occurs when one hormone opposes the action of another hormone.
The pituitary gland is stimulated in the _______________ of the skull and is connected to the _______________ via the infundibulum
The pituitary has two lobes....name and describe each
The posterior pituitary - or neurohypophysis - is neural in origin
The anterior pituitary - or andenohypophysis - which is glandular in orgin
The posterior pituitary produces two neurohormones:
oxytocin - which promotes uterine contraction and milk ejection
antidiuretic hormone ADH - which prevents wide swings in water balance
The anterior pituitary hormone produces six hormones, four of which are ______ hormones that ___________secretion of other hormones as well as a ____________
Name the six hormones produced by the pituitary
a prohormone that can be split into adrenocorticotropic hormone, two natural opiates, and melanocyte-stimulating hormone.
Growth Hormone - GH
acts on target cells in the liver, skeletal muscle, bone, and other tissues to cause the production of insulin-like growth factors (IGFs)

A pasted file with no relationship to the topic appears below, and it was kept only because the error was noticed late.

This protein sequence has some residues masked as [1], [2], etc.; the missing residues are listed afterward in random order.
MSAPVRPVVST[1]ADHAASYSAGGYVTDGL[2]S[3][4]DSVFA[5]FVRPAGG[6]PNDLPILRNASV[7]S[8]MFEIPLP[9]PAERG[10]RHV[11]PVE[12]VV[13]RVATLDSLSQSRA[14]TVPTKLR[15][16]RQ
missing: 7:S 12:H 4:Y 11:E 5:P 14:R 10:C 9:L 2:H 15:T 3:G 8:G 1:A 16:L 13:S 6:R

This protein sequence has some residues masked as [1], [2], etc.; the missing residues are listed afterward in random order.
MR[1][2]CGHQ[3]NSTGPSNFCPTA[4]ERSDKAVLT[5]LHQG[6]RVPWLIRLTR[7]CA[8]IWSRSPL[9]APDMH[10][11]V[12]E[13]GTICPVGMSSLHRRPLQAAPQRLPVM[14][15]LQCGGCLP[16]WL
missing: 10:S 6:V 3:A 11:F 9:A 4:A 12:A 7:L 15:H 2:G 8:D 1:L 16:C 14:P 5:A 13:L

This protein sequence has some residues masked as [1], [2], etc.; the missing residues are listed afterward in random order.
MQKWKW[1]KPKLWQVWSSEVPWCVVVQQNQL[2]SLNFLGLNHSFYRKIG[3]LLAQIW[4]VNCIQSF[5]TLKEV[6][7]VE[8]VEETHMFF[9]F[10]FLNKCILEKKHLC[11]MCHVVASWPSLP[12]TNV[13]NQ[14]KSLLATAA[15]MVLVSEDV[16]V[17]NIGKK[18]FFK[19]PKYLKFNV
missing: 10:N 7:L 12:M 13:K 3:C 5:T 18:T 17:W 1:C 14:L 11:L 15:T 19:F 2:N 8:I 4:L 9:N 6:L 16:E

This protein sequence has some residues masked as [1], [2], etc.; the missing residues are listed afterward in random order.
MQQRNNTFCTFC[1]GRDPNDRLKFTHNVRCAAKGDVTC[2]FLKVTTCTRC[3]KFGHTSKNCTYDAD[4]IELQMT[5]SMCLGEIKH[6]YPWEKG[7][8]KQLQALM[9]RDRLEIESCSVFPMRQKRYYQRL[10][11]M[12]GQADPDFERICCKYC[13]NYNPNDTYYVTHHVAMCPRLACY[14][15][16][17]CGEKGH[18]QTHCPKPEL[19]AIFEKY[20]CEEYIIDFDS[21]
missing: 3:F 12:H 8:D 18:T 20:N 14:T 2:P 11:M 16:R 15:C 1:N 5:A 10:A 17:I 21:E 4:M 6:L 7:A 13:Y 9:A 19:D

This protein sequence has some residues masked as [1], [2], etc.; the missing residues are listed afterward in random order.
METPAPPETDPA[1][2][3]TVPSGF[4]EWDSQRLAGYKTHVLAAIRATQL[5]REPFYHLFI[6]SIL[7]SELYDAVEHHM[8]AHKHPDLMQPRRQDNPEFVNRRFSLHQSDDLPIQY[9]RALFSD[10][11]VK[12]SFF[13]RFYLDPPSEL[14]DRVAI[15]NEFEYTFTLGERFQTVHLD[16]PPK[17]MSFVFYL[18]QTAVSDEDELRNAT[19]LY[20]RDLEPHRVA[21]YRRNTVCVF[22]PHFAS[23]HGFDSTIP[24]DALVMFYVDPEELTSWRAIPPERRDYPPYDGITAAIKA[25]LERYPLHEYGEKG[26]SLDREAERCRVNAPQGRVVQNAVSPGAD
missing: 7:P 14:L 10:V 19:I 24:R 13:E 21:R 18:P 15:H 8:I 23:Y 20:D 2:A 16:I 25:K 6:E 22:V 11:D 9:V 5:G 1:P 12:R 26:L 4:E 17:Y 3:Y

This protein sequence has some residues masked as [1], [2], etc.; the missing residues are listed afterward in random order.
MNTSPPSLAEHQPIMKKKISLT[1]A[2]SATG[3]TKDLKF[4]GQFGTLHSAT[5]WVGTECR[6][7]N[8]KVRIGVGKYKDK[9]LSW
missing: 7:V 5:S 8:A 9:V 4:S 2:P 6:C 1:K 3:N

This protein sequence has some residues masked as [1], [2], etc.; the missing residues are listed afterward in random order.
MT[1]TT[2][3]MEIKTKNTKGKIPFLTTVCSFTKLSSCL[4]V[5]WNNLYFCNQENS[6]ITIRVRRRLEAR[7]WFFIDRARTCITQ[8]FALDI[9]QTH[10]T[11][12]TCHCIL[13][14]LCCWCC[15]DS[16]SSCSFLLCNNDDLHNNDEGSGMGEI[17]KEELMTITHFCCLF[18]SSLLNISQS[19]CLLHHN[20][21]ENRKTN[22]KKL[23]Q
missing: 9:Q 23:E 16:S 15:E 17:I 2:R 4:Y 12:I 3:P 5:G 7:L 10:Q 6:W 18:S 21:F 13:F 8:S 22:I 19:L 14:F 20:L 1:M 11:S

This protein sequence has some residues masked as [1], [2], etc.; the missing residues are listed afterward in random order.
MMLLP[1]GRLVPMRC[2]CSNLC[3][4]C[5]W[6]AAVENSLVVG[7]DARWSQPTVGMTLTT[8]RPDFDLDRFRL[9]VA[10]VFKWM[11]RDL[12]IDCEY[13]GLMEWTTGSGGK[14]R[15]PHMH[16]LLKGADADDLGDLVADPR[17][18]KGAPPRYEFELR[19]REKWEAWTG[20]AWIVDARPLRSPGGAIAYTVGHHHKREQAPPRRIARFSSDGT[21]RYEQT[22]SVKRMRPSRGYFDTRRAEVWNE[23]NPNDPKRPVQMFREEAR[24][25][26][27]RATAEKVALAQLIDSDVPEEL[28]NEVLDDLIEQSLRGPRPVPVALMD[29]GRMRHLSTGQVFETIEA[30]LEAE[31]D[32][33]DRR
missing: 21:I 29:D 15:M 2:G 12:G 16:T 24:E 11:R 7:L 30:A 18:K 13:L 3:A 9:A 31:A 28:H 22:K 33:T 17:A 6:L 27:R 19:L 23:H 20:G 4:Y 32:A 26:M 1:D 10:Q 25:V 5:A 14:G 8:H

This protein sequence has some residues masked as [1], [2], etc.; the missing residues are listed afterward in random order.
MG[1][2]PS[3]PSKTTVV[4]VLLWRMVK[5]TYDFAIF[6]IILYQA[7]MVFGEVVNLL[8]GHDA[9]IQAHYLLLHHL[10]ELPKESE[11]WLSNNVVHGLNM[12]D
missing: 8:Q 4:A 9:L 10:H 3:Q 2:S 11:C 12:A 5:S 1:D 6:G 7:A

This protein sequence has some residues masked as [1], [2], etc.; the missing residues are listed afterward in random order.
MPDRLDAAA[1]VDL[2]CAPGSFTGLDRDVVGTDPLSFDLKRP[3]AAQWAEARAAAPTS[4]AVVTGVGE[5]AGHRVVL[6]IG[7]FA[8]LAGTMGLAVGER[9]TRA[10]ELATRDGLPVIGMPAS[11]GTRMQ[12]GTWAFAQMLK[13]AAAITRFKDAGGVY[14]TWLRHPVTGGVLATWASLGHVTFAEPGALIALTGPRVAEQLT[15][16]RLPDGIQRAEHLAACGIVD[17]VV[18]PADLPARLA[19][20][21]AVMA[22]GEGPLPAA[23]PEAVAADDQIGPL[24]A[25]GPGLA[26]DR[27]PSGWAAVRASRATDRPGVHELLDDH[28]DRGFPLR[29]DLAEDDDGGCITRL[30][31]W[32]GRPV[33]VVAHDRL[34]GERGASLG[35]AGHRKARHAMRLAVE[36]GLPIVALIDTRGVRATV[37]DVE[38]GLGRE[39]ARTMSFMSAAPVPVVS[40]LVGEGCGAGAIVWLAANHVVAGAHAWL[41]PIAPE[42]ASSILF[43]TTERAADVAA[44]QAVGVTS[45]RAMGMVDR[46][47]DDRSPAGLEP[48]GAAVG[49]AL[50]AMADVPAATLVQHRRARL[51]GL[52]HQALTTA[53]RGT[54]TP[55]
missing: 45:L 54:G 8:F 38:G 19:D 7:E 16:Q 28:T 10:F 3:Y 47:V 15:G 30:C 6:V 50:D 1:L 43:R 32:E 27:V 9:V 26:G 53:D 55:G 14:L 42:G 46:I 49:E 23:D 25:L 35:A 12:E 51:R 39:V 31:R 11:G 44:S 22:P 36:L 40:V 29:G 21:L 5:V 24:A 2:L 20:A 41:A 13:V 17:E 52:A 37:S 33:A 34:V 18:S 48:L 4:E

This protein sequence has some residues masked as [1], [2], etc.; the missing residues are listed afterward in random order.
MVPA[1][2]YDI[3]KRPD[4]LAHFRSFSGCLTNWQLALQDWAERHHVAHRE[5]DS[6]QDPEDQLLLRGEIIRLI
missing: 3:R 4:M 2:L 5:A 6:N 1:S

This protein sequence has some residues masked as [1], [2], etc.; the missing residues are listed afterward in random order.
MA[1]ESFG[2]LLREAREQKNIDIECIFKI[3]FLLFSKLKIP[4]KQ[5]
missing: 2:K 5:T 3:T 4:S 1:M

Regulates hunger, thirst, sleep and wakefulness plus most of your involuntary mechanism including body temperature
controls all other endocrine glands: influences growth metabolism and regeneration
Posterior - storehouse for oxytocin and ADH
Anterior - everything else
Sends hormones to the thyroid (TSH)
high amounts = inappropriate ADH secretion (SIADH)
low amounts = diabetes insipidus
secrete parathyroid hormone or parathormone, which causes osteoclasts to bread down bone, increases absorption of Ca++ in the kidneys and activates vitamin D which aids in the absorption of calcium from food.
Secretes the hormones necessary for calcium absorption
Regulates your energy and your metabolism, negative-feedback, keeps balance, positive feedback, HR, BP......
Stimulates thyroid gland to release thyroid hormones
low amounts = Cretinism in children and myxedema in adults
high amounts = hyperthyroidism - similar to Graves disease
Aids in the digestion of protein, fats and carbohydrates. Produces insulin which controls blood sugar levels (glucose levels)
Ovaries/testes - gonads